In this article, Ocala disability lawyer CJ Henry will explain the next step in the sequential evaluation process, the so-called severity step.
If you’re not engaged in any substantially gainful activity, the Social Security Administration will then determine whether you suffer from a “severe” impairment. If your impairment is slight, then the Social Security Administration will consider it to be “non-severe,” and you will be determined not to be disabled. Almost any decrease in your residual functional capacity (which is the work that you can still do despite your impairment) will satisfy Step 2.
The Social Security Administration will look at all evidence, even your subjective pain, to see if your condition impairs you from doing basic work. In the instance that the adjudicator finds himself “unable to determine [this] clearly,” he will still move on to Step 3 of the sequential evaluation process. This means that close cases at this Step are decided in your favor.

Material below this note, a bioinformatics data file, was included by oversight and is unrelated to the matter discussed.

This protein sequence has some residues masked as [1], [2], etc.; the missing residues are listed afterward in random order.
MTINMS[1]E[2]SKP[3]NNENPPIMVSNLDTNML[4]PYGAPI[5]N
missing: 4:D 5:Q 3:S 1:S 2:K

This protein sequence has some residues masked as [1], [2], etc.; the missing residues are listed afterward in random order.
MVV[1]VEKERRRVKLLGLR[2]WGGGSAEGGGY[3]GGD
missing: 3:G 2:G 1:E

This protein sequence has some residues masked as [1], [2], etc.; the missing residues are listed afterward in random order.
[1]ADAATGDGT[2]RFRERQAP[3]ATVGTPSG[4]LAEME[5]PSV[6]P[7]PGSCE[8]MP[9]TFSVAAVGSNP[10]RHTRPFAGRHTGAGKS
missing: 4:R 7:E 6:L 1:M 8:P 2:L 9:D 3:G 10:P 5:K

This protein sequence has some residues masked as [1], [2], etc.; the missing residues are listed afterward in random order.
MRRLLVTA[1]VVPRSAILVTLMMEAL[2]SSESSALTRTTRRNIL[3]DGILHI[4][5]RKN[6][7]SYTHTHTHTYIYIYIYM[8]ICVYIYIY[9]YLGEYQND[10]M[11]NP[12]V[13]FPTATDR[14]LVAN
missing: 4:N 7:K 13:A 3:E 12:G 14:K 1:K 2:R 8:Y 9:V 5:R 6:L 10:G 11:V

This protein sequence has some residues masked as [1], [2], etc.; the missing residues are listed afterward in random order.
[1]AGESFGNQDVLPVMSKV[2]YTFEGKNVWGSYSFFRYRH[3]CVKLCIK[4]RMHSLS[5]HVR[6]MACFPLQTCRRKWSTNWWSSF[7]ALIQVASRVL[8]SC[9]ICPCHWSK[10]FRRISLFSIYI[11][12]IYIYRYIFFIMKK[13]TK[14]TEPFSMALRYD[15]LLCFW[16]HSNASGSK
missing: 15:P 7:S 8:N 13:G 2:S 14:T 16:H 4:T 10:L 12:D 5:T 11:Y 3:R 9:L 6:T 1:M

Keep in mind, however, that there is no medically determinable impairment, no matter how severe it is, that warrants the finding of disability and end of the analysis at this step.
Still, if your treating doctor has sufficient information to make a legitimate diagnosis of your impairment, you will be found to have a medically determinable impairment. In cases of controversy or disagreement among treating doctors, you will still be found to have a medically determinable impairment.
There is also a duration requirement: unless you expect to die as a result of your impairment, it must have lasted or be expected to last for at least 12 continuous months.
If you have been denied Social Security disability benefits, let Ocala disability lawyer CJ Henry help you. Simply fill out the form on this page to schedule a free consultation.
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